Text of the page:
(DES MOINES, Iowa) -- Des Moines drug dealers are helping police go on a spending spree.
Seized money will go toward a $7.2 million upgrade of the fire and police dispatch center this year. The money will also send top command officers to Harvard University for a three-week course in police management.
Des Moines police have made $684,845 from seized money and property since early 1998, including $162,080 so far this year.
The department has also received up to $270,000 annually for the last few years from the U.S. Department of Justice by putting up $30,000 in seized money.
Chief William Moulder says money seized from accused criminals provides a small supplement to a department budget of nearly $35 million.
"Our budgets are typically subsistence budgets," Moulder said. "The money we are talking about allows us to buy computers, telephones, clothes for the bike patrol, the horse patrol."
Critics see abuses.
"The forfeiture laws are absolutely antiquated, very one-sided in favor of the police," said William Kutmus, a Des Moines defense lawyer. "The property ultimately goes into their pocket. They have incentive to run roughshod over the citizenry."
Property owners must prove that they legally obtained goods that are targeted for seizure.
"They have to go out and get a lawyer and go to court to fight for what they have," Kutmus said.
Moulder said commanders send a clear message to officers: They are after narcotics and criminals. "The money is serendipitous," he said.
"The truth is, if we went after the money, if that's why we were in business, then we might as well get a mask and a gun and start robbing banks," he said. "Because that's not why we are in business. We are in the business of getting drugs off the streets and putting bad guys in jail.
"The money is nice, too, but I never want them to get confused on that issue."
Moulder said federal rules on spending are precise. "You cannot use this money to fill potholes," he said.
Seized property goes through court and can be contested.
Photographs of shiny new cars on the walls of the narcotics section carry signs like: "Donated by the drug dealers of Des Moines."
This week, officers began using a computer seized from a man convicted of sexual exploitation of a minor.
Police also used drug money to send a lieutenant to Minneapolis to pick up tips on dealing with protests like those that rocked Seattle and Washington, D.C., this year.
Officers also have no problem finding money for rewards in difficult investigations.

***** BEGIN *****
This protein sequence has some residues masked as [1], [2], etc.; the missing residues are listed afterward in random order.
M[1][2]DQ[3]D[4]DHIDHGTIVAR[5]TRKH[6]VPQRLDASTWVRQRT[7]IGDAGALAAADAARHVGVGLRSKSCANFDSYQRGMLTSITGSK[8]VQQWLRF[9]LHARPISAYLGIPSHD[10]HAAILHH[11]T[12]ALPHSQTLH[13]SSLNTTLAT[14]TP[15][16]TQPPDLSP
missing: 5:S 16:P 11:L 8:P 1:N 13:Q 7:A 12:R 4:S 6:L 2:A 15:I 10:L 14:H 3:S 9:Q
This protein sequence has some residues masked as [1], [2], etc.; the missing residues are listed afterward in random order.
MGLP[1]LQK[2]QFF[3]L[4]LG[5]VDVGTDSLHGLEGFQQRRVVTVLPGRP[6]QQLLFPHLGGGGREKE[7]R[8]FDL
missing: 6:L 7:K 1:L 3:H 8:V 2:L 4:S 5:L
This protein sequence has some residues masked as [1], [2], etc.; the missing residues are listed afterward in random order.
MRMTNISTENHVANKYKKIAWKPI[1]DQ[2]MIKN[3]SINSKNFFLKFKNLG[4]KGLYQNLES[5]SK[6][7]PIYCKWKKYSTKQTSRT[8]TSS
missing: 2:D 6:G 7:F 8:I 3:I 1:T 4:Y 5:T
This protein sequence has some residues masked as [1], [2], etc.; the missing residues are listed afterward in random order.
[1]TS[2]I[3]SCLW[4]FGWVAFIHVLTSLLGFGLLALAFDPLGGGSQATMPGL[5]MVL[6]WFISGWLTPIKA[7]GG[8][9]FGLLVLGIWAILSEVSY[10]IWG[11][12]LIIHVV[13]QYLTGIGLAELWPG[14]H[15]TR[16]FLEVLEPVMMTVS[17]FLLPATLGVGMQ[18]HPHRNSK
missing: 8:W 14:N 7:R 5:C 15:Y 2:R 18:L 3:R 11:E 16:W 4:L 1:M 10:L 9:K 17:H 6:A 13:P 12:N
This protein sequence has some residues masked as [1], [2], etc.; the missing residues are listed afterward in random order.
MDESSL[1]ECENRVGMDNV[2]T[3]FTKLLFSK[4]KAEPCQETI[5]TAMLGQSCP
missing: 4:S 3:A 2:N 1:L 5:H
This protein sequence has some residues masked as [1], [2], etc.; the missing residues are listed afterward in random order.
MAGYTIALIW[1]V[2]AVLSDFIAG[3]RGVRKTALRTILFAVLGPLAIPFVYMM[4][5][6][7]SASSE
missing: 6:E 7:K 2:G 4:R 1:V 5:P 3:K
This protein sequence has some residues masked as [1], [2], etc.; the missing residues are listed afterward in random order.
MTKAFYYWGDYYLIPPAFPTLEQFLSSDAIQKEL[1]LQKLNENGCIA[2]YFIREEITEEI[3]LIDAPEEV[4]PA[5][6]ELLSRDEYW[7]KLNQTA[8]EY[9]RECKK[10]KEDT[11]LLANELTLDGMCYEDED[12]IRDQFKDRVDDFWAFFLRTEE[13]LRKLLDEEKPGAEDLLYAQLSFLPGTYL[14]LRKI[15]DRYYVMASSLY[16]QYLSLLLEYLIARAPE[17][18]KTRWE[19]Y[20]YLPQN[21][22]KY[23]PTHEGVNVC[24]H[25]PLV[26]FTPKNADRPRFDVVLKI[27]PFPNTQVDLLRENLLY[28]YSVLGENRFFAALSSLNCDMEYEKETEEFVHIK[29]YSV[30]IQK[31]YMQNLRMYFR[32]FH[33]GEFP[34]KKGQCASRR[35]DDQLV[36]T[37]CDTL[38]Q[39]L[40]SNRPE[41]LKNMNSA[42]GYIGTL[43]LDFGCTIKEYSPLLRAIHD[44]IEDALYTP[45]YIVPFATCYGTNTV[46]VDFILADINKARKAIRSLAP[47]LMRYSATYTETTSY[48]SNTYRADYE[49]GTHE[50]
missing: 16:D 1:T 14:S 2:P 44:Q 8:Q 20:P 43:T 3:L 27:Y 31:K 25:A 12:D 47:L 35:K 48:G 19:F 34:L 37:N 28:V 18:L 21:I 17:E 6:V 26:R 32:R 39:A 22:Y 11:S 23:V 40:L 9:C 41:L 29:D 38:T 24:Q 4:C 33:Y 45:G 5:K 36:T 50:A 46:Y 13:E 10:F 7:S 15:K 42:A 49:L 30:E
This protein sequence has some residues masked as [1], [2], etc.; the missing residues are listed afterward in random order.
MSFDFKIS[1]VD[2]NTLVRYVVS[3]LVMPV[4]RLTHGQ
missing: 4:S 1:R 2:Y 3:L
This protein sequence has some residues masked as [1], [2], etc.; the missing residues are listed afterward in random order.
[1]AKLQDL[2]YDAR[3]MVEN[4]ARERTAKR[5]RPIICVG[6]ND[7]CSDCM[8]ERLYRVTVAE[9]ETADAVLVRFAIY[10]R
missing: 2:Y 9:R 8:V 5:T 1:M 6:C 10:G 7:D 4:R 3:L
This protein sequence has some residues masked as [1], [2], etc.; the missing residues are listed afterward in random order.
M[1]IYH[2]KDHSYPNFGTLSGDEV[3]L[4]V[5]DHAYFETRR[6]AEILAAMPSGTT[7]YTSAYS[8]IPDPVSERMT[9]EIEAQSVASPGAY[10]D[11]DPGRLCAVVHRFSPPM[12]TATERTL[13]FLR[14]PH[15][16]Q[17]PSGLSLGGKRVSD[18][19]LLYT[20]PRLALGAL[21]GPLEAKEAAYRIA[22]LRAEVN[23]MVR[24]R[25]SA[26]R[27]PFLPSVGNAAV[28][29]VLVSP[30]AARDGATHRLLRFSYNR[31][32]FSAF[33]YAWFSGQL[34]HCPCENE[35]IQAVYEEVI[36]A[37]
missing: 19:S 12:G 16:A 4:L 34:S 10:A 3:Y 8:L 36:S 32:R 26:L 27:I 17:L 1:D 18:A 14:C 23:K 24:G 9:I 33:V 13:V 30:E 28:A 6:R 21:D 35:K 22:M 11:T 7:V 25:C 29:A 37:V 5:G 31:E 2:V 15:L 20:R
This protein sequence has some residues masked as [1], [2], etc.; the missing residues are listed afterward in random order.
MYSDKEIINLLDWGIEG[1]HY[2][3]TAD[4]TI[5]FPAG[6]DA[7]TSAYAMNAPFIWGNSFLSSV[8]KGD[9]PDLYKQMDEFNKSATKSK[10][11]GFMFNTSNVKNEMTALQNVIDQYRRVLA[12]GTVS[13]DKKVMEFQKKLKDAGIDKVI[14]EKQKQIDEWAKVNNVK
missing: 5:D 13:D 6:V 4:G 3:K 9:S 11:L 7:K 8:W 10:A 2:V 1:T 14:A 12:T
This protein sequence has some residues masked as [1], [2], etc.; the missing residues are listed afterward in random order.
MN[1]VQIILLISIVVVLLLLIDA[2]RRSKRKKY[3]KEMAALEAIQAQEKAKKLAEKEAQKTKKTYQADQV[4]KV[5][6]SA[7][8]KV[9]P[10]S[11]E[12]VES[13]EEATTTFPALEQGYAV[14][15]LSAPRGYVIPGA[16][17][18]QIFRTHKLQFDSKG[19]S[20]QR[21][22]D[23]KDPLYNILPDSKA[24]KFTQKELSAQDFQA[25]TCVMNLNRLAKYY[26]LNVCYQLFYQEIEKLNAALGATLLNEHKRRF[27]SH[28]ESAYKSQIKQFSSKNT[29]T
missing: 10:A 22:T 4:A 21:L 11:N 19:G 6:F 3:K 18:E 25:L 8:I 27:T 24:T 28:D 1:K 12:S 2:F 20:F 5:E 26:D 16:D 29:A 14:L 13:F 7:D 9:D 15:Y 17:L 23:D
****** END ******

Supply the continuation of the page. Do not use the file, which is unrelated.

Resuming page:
"This is money that doesn't come from taxes," Lt. Ray Rexroat said.
The Iowa attorney general's office gets 10 percent of forfeited cash. The county attorney's office takes 15 percent of the remainder. Des Moines police get the rest, or split it if other law enforcement agencies are involved in the case.
Other money comes from unclaimed items found or seized. The property is sold at auction and the proceeds go into the city's general fund.
Police say they have safeguards to prevent theft of seized money and property.
Sgt. David Murillo said officers found $4,087 while searching apartments in a methamphetamine investigation a few weeks ago. "We counted the money about four times, put it on a property sheet and sent it forward. After that, someone else follows it through the system. Chances are I won't ever hear about it again," he said.
Why is there so much cash out there? "Drug dealers don't write checks," Rexroat said.
Reporter Tom Alex can be reached at (515) 284-8088 or email@example.com
Des Moines police choose an annual project on which to use federal block grant money, which is obtained with forfeiture cash. Here is how police have spent the money in recent years:
1996: An automated fingerprint identification system, $140,000.
1997: 10 squad cars for officers to take home, $203,000.
1998: A firearms training simulator, more than $100,000.
1999: Several items, including an automated telephone system, $50,000; and improvements to the Des Moines Regional Police Academy, $25,000.
2000: An upgrade in equipment in the dispatch and communications center, $300,000.
(iSyndicate; The Des Moines Register; Nov. 12, 2000). Terms and Conditions: Copyright(c) 2000 LEXIS-NEXIS, a division of Reed Elsevier Inc. All rights Reserved.